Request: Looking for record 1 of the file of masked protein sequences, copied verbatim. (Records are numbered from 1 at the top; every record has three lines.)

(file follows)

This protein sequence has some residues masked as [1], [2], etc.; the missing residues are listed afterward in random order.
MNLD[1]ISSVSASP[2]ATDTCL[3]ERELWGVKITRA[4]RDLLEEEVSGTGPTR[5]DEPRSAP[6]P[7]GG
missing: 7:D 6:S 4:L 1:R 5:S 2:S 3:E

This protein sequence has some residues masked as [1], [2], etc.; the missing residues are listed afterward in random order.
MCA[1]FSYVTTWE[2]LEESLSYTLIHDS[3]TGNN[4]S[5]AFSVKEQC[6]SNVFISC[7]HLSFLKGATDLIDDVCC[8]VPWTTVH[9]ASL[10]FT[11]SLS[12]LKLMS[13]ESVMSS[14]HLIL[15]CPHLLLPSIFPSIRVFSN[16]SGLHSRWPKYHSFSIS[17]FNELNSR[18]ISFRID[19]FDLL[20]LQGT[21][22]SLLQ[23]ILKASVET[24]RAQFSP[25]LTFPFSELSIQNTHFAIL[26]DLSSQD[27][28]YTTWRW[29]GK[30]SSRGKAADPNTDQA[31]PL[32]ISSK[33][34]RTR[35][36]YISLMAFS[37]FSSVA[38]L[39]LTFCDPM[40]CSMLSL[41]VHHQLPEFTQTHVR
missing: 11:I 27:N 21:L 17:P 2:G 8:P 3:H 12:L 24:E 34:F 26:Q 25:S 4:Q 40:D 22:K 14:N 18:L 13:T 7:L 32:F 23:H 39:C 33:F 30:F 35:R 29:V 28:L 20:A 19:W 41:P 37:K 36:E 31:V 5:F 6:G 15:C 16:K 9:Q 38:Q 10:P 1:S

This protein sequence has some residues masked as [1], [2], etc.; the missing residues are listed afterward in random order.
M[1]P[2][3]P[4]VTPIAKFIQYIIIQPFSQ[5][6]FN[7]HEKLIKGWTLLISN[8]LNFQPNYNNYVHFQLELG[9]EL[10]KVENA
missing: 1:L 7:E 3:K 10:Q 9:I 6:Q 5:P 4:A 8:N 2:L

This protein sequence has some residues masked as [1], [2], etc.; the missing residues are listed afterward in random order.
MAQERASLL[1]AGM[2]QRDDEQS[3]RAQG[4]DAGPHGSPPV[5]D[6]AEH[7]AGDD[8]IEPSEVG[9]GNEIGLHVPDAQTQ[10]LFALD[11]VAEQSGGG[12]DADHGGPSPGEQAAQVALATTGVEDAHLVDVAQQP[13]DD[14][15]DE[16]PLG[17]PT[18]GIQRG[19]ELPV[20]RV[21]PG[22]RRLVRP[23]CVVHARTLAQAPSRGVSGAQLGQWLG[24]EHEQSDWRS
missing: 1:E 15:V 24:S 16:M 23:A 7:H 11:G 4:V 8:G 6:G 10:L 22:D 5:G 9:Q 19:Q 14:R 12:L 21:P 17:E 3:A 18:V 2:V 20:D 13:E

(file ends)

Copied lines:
This protein sequence has some residues masked as [1], [2], etc.; the missing residues are listed afterward in random order.
MNLD[1]ISSVSASP[2]ATDTCL[3]ERELWGVKITRA[4]RDLLEEEVSGTGPTR[5]DEPRSAP[6]P[7]GG
missing: 7:D 6:S 4:L 1:R 5:S 2:S 3:E